Politics of New Ingerland

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The politics of New Ingerland takes place within the framework of a parliamentary democracy based on the Winburgh system.

Political parties

Parties in Parliament

Name Leader Position Ideology Senators MPs
Democratic Party DEM Matthew Jones Centre Social liberalism
Economic liberalism
31 / 86
68 / 128
National Party NAT Kristine Dawkins Centre-right Liberal conservatism
Economic corporatism
19 / 86
51 / 128
Social Democratic Labour Party SDLP Frances Clark Centre-left Social democracy
Democratic socialism
9 / 86
4 / 128
Green Party GRN Joel Cook Left-wing Green politics
1 / 86
0 / 128
Independents, Non-aligned, etc
17 / 86
5 / 128

Parties outside Parliament

Name Leader Position Ideology
Christian Democratic Party CDP John-Paul Mainwaring Centre-right Christian democracy
New Labour Party NLP
Outdoor Alliance OUT
Peoples Party PP
Pink Elephant Party PEP None Satirical

Democratic Party

Logo NI Democratic Party.png
The Democratic Party is currently the largest political party in New Ingerland. Ideologically, the Democrats are a liberal party (with both classical and social strands), that was formed with the merger of the Liberal Party and the Reform Party in July 1959. The current leader of the Democratic Party is the Rt. Hon. Matthew Jones MHA, and current Prime Minister of New Ingerland.

The Democrats have maintained a number of strong and competing factions with the strongest is the classical liberal element that makes the Democrats a party in the mould of the Gladstonian Liberal Party in nineteenth century Ingerland. The party enjoys strong support in the electorate and since it was established has generally polled about 40% of the vote. The heartland of the party is in the urban constituencies (particularly Kingsbury and Port Frederick), and the some rural areas such of the counties of Deverauxshire and Westerland.

more to be added

National Party

Logo NI National Party.png
The National Party is a centre-right and conservative political party and is one of the two major political parties in New Ingerland. The Nationals have elected representatives in both Houses of Parliament and in all local councils. Today, the Nationals control four of the eight county councils, and have governed New Ingerland for 46 of the 78 years since the party was established in 1935, a period longer than any other party.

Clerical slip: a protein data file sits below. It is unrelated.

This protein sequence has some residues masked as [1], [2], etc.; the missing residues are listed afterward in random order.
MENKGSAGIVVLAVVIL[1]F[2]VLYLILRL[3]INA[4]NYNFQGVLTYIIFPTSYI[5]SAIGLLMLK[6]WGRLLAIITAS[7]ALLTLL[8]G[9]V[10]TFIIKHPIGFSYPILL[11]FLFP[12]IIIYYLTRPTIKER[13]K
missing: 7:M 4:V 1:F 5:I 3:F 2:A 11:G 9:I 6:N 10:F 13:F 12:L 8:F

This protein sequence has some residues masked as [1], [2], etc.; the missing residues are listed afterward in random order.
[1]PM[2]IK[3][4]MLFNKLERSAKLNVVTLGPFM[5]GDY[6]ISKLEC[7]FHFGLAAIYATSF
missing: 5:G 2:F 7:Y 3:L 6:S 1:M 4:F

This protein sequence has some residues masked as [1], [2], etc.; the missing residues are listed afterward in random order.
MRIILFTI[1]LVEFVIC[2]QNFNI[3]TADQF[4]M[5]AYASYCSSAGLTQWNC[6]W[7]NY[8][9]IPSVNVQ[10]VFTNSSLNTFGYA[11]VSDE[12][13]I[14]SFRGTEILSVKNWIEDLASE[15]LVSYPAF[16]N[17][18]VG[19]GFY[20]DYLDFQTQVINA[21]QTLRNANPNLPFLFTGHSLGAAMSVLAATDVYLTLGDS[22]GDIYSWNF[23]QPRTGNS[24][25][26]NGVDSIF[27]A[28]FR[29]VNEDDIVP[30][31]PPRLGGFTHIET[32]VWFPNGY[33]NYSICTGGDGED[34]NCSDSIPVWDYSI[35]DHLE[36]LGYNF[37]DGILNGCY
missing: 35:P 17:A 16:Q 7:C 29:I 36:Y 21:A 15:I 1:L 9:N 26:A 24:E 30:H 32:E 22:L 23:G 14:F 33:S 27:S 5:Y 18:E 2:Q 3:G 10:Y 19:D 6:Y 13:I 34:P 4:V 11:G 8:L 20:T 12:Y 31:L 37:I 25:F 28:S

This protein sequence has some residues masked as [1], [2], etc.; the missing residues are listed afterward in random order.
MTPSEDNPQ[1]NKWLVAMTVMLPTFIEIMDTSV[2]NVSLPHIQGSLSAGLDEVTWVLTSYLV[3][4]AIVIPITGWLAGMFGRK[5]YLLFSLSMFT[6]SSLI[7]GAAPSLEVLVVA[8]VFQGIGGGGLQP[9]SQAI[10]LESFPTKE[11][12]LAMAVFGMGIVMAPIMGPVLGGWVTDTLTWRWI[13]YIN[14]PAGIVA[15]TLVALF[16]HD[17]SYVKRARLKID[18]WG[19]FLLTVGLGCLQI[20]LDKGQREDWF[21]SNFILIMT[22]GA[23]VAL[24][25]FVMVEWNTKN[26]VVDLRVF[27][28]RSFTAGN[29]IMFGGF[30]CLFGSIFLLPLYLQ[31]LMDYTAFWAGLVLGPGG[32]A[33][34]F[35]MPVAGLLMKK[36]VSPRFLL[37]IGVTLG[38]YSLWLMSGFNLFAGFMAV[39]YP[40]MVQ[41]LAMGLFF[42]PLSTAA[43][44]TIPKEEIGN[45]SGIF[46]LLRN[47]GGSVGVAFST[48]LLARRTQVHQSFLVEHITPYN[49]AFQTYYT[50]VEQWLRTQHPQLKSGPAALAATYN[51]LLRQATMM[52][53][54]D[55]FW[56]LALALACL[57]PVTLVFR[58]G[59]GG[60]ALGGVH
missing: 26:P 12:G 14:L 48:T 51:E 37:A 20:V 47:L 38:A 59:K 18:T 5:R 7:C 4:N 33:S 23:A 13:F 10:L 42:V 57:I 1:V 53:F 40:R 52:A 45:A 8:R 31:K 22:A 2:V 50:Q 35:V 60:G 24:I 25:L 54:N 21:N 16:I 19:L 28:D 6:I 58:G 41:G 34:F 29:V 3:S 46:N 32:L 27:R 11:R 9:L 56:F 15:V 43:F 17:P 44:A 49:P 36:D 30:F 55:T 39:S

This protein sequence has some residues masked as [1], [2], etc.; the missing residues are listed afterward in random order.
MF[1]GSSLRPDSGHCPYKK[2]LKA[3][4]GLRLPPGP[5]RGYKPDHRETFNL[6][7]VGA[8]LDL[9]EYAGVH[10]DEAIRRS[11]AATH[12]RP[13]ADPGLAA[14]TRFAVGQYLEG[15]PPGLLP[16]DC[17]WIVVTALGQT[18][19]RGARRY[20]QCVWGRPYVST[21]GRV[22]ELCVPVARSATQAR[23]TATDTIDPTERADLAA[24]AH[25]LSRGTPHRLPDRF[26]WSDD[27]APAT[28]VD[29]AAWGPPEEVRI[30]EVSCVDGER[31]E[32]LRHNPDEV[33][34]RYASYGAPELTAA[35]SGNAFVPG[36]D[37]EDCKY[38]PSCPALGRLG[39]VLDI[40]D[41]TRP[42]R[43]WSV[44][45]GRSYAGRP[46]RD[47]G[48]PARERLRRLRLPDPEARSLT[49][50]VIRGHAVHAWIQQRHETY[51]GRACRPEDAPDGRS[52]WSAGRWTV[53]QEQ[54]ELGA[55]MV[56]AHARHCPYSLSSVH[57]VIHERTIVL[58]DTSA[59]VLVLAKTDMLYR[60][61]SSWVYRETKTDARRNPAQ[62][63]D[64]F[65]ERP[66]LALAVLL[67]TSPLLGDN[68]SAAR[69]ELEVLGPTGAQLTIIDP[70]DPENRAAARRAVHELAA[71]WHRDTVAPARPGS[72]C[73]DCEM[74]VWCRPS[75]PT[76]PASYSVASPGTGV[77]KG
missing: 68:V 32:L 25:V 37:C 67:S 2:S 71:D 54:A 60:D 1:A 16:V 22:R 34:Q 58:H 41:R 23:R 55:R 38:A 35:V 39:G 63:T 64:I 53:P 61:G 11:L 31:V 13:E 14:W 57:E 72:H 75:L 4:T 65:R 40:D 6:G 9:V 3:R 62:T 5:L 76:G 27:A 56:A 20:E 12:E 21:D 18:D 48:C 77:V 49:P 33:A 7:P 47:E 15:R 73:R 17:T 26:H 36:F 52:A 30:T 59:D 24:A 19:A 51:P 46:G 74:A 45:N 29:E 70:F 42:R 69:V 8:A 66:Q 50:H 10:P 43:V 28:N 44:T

National Party policy continues to reflect the moderate conservative model of politics that developed in New Ingerland after the World War. The Nationals see themselves as a 'big tent', with many competing ideas and goals. Despite this, the party is renowned for its party discipline and single-focused agenda that is meted out the party's annual conference.

Outside of urban areas, the party continues to focus on agrarianism as the central tenant of economic management, and so it is the natural choice for many people who work in the agricultural sector. The party believes in minimum economic intervention, but reserves the right to do so when it believes necessary. On most social issues, the party allows a conscience vote, but in a nation that is essentially socially conservative, it is seldom exercised.

The National Party is strongly in favour of preserving the independence of New Ingerland and maintaining the institutions of government as they were established in the Constitution. Past experience has shown that the party is not afraid to take aggressive action against any nation that would seek to compromise New Ingerland's independence.

The National Party was formed in 1935 through the merger of the Conservative Party and the Country, at which point the Nationals became the sole centre-right party in New Ingerland. The former Country Party leader, Donald Burleigh, became the first leader of the new party. Richard Brabazon, the former leader of the Conservatives, served as the first deputy.

Throughout the late 1940s and in to the 1950s, the National Party was dominated by the leadership of Robert Kettering. Kettering was a strong advocate for the paternalistic One Nation school of conservatism that dominated many right of centre parties of the era. Under Kettering, many of the policies and actions of the socialist Sims government were retained or only slightly modified to make them amenable to the party's upper-class base. However, the new policy direction of the government was not without its critics, and led to many liberal conservative members of the party breaking away to form the Reform Party in late 1954. The breakaways perceived Kettering's policies as being a weak and insipid response by the National Party to growing size of the welfare state and the role of government generally. The Reform Party later merged with the Liberal Party to form the modern liberal Democratic Party.

The split did not prove to be immediately fatal to the government, with Kettering successfully winning the elections of 1955 and 1958. But the loss of volunteers at the local level eventually caught up with the party, and it was heavily defeated by Jonathan Braddock's Democrats in 1961. The party would spend the next 14 years in opposition, whilst many of the attributes of the welfare state were wound back or terminated altogether. Whilst the Nationals under Tony Hendon and John Collier vigorously opposed this wind-back, Collier's successor, Jacob Meyer was very much of the Tory old school, despite his Jewish heritage, and steered the party back to it's traditional corporatist economic roots.

more to be added

Social Democratic Labour Party